Horseback riders, community pay tribute to fallen Elk Grove police officer | News

About 70 riders and others in carriages roamed the streets of Elk Grove on Sunday afternoon, May 1, in honor of Elk Grove Engine Officer Ty Lenehan, who died in January.

The tragedy occurred when a driver on the opposite side of Highway 99 crashed into a Lenehan police motorcycle in Sacramento.

Lenehan, 44, was the first Elk Grove Police Department officer to die in the line of the department’s 16-year history.

Elk Grove Police Lieutenant Brian Schopf praised Lenehan, who noted that she was one of the people overseeing the department.

“He was the kind of guy that everyone liked,” he said. “Just how he dealt with life and people, and really cared about people. That was evident in the way he interacted with everyone and the number of people who showed up to provide that feedback.”

The event, known as Cowboy’s Honor Ride, was originally scheduled for March 6, but was delayed due to an equine virus outbreak.

Norman Nather, who founded Cowboy’s Honor Ride six years ago, described the purpose of his organization’s rides.

“We created this group of pilots to offer the community a place, something they can do, because when an officer dies in the line of duty, there really isn’t much the community can do other than donate money,” he said. said.

Other Cowboy honor rides included last year’s rides for Sacramento County Sheriff’s Deputy Adam Gibson and his K-9 partner Riley, and Galt police officer Harminder Grewal.

Joshua Magdalene, a sergeant in the Elk Grove Police Department traffic unit, estimated that there were between 200 and 300 spectators watching the procession in honor of Lenehan.

This walk began on the East Stockton Boulevard side of Elk Grove Regional Park, and advanced to Valley Oak Lane and Emerald Oak Drive before continuing to Elk Grove Boulevard and Elk Grove-Florin Road, and then back to the park.

Magdalene also shared her opinion on the event. “The Elk Grove issue, and I think Ty makes it clear, is how much the community comes together, especially at events like this,” he said.

“Ty used to gather people everywhere he went; You know, from church to work and community, and you’re still doing it now, and you see it today. “

JP Dyal, ranch manager of the Sacramento County Sheriff’s Office’s Wild Horse Program at the Rio Cosumnes Correctional Center, said he was impressed with the number of spectators at the event.

“It’s so nice to see so many people come out to support a fallen MP,” he said. “It’s something we don’t want to happen. We’d rather be together in a different circumstance, but still, it’s great to see support.”

Ann Gadd, who was one of the pilots in the San Mateo Sheriff’s Mounted Search and Rescue Unit, spoke about her enthusiasm for participating in the ride.

“We just want to support the family, the department, the community and let them know we’re with them,” he said. “It’s very important to us and we know they will be there for us when we need it.”

Among the spectators at the event was Sacramento resident Monique Anquoe, whose sister was one of the pilots.

Anquoe told the Citizen that it was important for her to show her support.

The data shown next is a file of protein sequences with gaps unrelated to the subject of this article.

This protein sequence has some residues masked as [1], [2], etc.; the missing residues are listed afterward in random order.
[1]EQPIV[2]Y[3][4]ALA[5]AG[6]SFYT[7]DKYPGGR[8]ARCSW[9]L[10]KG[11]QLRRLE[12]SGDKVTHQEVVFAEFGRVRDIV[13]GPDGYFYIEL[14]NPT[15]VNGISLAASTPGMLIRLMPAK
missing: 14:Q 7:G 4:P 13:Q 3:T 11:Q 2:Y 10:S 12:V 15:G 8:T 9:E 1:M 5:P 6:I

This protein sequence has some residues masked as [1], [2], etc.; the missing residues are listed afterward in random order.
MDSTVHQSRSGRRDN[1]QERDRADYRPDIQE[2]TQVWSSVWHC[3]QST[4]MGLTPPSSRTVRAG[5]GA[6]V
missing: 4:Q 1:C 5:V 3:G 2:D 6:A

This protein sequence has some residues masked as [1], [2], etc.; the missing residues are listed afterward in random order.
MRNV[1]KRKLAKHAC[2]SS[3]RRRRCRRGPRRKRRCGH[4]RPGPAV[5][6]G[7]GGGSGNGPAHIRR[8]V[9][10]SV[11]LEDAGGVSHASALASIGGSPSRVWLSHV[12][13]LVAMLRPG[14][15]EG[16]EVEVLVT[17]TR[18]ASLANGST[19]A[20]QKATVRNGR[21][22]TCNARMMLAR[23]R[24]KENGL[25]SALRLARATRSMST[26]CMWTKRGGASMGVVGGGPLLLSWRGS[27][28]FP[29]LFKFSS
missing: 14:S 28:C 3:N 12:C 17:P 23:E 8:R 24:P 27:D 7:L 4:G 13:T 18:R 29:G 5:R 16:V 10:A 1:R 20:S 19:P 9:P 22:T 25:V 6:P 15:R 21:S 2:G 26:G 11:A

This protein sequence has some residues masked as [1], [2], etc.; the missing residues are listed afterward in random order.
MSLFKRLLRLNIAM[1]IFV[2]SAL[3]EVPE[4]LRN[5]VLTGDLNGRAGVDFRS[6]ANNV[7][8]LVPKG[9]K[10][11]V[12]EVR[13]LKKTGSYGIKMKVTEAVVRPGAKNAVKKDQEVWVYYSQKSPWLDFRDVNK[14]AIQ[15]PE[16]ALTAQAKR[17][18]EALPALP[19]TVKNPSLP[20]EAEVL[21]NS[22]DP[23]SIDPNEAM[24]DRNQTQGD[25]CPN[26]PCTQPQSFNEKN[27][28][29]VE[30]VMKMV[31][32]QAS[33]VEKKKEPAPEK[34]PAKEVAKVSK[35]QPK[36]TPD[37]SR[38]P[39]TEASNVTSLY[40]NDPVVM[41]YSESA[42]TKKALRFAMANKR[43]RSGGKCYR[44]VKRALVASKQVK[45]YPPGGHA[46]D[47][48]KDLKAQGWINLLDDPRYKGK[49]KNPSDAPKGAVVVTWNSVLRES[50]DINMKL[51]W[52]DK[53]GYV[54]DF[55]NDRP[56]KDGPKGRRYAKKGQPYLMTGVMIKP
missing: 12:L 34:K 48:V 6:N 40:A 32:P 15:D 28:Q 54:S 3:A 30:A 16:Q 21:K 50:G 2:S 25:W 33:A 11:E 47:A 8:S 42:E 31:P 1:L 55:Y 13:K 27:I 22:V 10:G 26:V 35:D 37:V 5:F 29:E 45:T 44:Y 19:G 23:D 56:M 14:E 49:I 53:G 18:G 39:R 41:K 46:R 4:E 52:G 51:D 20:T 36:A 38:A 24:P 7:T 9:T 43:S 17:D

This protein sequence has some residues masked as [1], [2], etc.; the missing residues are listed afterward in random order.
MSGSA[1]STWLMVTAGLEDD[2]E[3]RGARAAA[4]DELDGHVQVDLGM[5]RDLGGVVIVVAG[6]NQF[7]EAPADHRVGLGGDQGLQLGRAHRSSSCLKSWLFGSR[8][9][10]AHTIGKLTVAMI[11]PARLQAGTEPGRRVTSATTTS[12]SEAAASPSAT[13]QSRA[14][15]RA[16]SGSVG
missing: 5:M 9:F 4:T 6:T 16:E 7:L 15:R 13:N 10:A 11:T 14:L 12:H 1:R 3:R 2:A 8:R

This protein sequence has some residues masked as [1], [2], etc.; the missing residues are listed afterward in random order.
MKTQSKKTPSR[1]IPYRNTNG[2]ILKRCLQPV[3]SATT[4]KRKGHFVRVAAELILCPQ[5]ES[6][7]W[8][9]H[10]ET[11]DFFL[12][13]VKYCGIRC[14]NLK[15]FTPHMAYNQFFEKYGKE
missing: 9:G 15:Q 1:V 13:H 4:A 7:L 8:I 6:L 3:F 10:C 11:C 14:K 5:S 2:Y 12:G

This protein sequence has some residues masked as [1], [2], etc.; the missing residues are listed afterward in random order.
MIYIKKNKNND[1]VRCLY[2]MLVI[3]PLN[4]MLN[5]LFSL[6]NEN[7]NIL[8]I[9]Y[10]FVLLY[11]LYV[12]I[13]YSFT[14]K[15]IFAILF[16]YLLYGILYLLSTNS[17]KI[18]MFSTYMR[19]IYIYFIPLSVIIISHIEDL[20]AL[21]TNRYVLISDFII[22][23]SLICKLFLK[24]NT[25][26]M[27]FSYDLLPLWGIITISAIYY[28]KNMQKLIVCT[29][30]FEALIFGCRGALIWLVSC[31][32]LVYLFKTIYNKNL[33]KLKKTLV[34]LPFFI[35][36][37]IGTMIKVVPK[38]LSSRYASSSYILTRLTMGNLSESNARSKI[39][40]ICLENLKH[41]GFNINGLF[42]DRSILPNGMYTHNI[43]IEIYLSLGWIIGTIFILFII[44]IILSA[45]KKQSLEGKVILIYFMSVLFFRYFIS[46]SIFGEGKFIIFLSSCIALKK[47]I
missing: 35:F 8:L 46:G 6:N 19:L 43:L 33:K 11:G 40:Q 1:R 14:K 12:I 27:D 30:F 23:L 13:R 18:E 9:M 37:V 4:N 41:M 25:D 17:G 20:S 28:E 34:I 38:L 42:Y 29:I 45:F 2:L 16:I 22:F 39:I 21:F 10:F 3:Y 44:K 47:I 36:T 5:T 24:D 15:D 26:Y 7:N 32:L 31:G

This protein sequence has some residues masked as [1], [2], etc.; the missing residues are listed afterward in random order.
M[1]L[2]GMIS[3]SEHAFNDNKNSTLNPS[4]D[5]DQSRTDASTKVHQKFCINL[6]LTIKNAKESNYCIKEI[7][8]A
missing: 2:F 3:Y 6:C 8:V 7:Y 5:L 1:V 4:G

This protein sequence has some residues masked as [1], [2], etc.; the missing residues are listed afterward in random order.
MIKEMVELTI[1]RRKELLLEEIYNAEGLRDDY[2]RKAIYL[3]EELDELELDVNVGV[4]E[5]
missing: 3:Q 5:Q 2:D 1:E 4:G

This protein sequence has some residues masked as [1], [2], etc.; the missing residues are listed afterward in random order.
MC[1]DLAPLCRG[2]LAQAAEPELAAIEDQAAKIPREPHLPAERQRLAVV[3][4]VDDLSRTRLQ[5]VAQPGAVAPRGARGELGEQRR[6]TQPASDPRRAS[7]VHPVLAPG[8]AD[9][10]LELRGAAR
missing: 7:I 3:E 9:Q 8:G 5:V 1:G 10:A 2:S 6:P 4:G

“We just support our local law enforcement and appreciate all the work they do for the community,” he said. “We have to have their backs, because they have ours. (Lenehan’s) death was tragic, it’s so sad and it’s just a loss to (his) family and community.”

Another spectator, Elk Grove resident Kerri Aguilera, said she was impressed with the community’s support for the event.

“I come from a family of cops: firefighters, cops, military,” he said. “Because this is such a small community, the outpouring (for Lenehan) is huge, compared to big cities. But you get the small town vibe. It’s just there, supporting each other. We don’t know him (Lenehan) personally , but was still part of the community. “

Herald resident Heidi Braziel, whose husband is a cousin of former Sacramento Police Department chief Rick Braziel, told Citizen that it was important for her to support Lenehan’s family and the Elk Grove community, as well as “officers. who are working on the lines “. ”

“Support and love, I think, are important because in today’s environment, they are often forgotten and treated in a way that is not the level I think they should be,” he said.

Heidi’s 12-year-old son Grady Quinn Braziel also shared why he attended the event.

“I did this to help the community,” he said. “I felt a little devastated (by Lenehan’s death). I think it was really great what they did for him, and it’s nice how people do the things he does.”

Grady added that he also took part in the procession, with an important function of collecting the excrement left by the horses along the route.

The event also included support from the End of Watch (EOW) Fund, a non-profit organization operated by Elk Grove police officers. EOW is “dedicated to helping the families of fallen officers and law enforcement employees experiencing tragedies.”

That contribution included offering a free barbecue for participants in the procession and selling merchandise that pays homage to Lenehan’s memory. Elk Grove police officer Casey Robinson, who serves as president of the End of Watch Fund, shared what the Cowboy’s honor roll meant to him.

“On the one hand, obviously, you’re going through a series of emotions of sadness and often anger at what happened, but these events help the people in the organization and the community heal,” he said. “(It’s also) a way for the community to come out and show their support for law enforcement, just in general.”

Horseback riders, community pay tribute to fallen Elk Grove police officer | News Source link Horseback riders, community pay tribute to fallen Elk Grove police officer | News

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